I saw something in the news this week that almost made me cry. And while, I’m more inclined to cry when I see the news these days (since Brexit in June and Donald Trump’s inauguration) these near tears weren’t borne out of sheer despair at the state of the world (that’s another blog post), these almost weepies came as a result of something that happened at New York Fashion Week on 14th February.
While I may not look like I know my shit when it comes to fashion, I think it’s pretty fair to say that I do. I’m no expert but I sit at the sidelines of the internet and watch with interest as fashion shows unfold around the world. A few years ago, I was lucky enough to explore backstage and sit on the front row for a couple of shows at London Fashion Week and I was absolutely in my element. I know I’m not exactly a style icon. It’s rare you’ll find me out of my jeans and a baggy tshirt, especially in these uniboob days, but my love of fashion has been formulated by the fact that it was my sister’s first love. So I’ve watched as the shows have rolled out of New York over the last few days. I clocked “hot convict” Jeremy Meeks (aka Stockton’s most famous export) on the runway for Phillip Plein, I swooned at Oscar de la Renta’s utterly dreamy AW17 collection and I noticed the rise in “fashtivism” on and off the runway throughout the week.
I never expected to look to a NYFW catwalk and see myself looking back at me. I’m not disillusioned, despite my recent rendez vous on the catwalk for Breast Cancer Care – I know I am far from model material. I do not see myself in Gigi Hadid or Karlie Kloss. But when a bunch of incredible and awesome breast cancer survivors, over half of whom are living with metastatic breast cancer, took over New York Fashion Week in an alternative lingerie show, I saw myself. I saw my broken and scarred body in these women and saw that it could still be beautiful. I saw their confidence and I saw their passion and determination and I recognised that I carry that with me now too. Not always, and not often as clearly as these guys did on the catwalk, but I do. I think every breast cancer survivor does in one way or another.
I whooped when Ericka Hart stood at the end of the catwalk, holding her power pose. I had to hold back the tears when one of the models who spoke to the BBC said that she felt really powerful because she is “tired of feeling ashamed of having cancer”. I was overwhelmed with pride for these women.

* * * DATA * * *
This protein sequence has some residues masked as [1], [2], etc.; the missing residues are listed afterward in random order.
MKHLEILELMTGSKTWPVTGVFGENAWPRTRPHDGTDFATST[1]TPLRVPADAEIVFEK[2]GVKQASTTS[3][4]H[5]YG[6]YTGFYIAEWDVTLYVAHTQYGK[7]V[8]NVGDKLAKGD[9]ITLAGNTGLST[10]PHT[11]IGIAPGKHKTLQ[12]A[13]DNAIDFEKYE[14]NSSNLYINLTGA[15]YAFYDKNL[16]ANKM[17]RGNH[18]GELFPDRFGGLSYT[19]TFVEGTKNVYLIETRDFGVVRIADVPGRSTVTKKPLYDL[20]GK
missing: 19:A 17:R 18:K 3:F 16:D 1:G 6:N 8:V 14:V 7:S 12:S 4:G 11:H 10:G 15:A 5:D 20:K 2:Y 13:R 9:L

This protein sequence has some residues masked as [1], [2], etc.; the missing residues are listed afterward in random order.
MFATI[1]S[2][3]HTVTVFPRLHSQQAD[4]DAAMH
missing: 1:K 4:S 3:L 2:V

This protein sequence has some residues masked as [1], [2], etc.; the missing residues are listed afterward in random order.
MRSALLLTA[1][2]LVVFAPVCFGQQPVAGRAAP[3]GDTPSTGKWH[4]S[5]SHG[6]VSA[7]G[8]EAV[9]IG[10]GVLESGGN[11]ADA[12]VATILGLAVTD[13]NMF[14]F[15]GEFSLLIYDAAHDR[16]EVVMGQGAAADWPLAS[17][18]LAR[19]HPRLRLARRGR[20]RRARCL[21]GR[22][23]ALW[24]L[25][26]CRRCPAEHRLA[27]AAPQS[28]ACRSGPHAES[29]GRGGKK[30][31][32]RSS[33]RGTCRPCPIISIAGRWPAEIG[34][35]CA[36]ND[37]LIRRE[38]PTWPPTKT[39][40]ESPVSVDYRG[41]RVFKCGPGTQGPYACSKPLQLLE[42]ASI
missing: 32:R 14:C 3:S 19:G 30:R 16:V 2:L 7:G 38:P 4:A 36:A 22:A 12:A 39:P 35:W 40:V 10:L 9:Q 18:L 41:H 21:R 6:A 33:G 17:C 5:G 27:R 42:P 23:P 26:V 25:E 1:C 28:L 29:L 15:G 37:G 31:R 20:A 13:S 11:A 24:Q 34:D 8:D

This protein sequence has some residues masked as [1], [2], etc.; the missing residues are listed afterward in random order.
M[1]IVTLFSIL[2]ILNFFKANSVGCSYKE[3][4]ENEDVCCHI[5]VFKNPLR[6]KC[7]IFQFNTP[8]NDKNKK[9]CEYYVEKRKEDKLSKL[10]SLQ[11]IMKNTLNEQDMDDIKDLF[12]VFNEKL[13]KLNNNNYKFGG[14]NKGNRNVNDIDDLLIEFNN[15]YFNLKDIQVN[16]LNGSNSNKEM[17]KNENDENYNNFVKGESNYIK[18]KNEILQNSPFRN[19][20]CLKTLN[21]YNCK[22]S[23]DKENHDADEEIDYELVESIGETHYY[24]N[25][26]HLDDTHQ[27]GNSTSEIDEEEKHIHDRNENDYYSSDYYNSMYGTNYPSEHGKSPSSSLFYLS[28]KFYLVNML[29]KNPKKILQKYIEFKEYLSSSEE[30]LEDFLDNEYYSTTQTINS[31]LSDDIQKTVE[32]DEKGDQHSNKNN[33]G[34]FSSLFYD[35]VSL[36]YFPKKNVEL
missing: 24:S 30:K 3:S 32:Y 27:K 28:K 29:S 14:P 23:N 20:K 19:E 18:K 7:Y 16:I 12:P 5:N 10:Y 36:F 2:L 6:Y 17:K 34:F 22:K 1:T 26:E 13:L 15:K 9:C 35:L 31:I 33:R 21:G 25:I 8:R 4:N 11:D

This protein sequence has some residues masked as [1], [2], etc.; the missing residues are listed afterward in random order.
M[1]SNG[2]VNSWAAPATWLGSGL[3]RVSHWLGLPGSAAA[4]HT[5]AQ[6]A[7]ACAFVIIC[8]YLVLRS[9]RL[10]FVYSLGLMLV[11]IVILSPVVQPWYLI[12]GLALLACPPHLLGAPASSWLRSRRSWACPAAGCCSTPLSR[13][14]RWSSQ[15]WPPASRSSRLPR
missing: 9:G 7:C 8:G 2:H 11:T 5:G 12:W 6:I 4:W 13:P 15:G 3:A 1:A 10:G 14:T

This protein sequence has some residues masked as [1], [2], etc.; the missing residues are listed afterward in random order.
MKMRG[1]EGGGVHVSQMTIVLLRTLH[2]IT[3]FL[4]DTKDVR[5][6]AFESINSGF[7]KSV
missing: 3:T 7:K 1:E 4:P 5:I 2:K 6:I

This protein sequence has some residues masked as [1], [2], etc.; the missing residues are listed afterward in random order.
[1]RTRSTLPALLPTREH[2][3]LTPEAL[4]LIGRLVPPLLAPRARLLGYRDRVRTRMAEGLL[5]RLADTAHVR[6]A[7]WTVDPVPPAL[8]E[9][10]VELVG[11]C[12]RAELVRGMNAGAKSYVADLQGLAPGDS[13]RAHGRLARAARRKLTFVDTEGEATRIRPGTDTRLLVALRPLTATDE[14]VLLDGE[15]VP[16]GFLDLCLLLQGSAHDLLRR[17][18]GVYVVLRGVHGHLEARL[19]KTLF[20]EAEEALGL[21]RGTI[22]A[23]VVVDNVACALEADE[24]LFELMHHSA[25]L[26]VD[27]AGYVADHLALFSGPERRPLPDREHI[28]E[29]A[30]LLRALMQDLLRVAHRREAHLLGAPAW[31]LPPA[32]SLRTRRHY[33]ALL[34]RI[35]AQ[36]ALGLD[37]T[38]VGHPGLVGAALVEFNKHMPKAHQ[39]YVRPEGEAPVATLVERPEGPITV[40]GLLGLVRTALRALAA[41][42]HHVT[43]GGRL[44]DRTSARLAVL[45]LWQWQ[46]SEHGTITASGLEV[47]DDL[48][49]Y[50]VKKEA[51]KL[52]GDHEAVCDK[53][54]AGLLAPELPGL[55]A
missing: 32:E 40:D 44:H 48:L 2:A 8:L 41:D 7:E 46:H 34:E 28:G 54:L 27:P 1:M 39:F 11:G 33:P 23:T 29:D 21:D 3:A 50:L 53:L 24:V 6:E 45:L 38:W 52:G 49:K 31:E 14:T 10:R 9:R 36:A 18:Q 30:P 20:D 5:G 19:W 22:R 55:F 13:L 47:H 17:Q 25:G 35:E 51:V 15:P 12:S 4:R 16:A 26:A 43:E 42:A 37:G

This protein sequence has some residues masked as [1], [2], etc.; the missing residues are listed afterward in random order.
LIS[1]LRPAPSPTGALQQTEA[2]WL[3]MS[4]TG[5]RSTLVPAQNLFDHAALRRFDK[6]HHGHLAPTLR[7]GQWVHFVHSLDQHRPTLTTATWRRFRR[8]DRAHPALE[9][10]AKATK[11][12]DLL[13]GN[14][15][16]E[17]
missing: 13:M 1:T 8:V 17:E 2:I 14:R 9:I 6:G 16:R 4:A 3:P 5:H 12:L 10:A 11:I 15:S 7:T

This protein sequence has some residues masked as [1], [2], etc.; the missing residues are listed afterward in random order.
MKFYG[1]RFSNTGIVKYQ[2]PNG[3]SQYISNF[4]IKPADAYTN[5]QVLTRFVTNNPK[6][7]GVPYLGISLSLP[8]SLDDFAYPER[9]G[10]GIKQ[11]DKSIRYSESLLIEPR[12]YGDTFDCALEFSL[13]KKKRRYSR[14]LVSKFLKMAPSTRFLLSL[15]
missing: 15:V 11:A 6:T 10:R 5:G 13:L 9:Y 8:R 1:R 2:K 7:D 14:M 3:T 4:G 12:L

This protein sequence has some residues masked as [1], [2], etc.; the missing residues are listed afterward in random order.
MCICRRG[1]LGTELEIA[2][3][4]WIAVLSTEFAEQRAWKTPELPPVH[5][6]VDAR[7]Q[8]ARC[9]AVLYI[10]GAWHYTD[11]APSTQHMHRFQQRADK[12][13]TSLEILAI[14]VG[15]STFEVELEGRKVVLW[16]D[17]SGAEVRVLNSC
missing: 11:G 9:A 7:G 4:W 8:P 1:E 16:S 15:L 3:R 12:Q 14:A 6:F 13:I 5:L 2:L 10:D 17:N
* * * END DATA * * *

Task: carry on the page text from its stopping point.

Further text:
I read a lot about race and gender and representation. I know that as a white, straight, cisgender woman – representation is not an issue for me. While I may not see people like myself on runways in fashion shows, I do see them everywhere else – on the tv, in magazines, on billboards, in newspapers, in movies – but I appreciate how important it is for young girls to see women of colour on their TV’s or in their magazines. I can understand how incredible it must feel for disabled people to recognise something of themselves in advertising campaigns and I had an even better understanding of it when I saw these powerful breast cancer survivors normalising the after effects of a disease which has impacted every.single.part of my life. I know that I have nothing to complain about when it comes to representation. There are far bigger fish that we need to fry on that account. But this show made me feel human again. And it made me feel like a woman again. And it made me feel that I can be sexy again and beautiful again, regardless of the fact I’m missing a breast, a nipple and the vast majority of my self confidence. It made me feel powerful again. For today at least.
Created by AnaOno Intimates, who specialise in mastectomy and post surgery underwear and curated by US designer, and breast cancer survivor, Dana Donofree, the show was a first for NYFW – never before have “real” women stomped their way down the catwalk and I’m pretty sure no women will ever do it in quite the same way again.
Donofree told Reuters: “It is a very important moment for them [the models] to get out there and experience something like this because breast cancer has taken over their bodies.”
And this isn’t just important for the models Dana. This is important for every breast cancer survivor everywhere.
So thank you.
Image taken from AnaOno Intimates blog.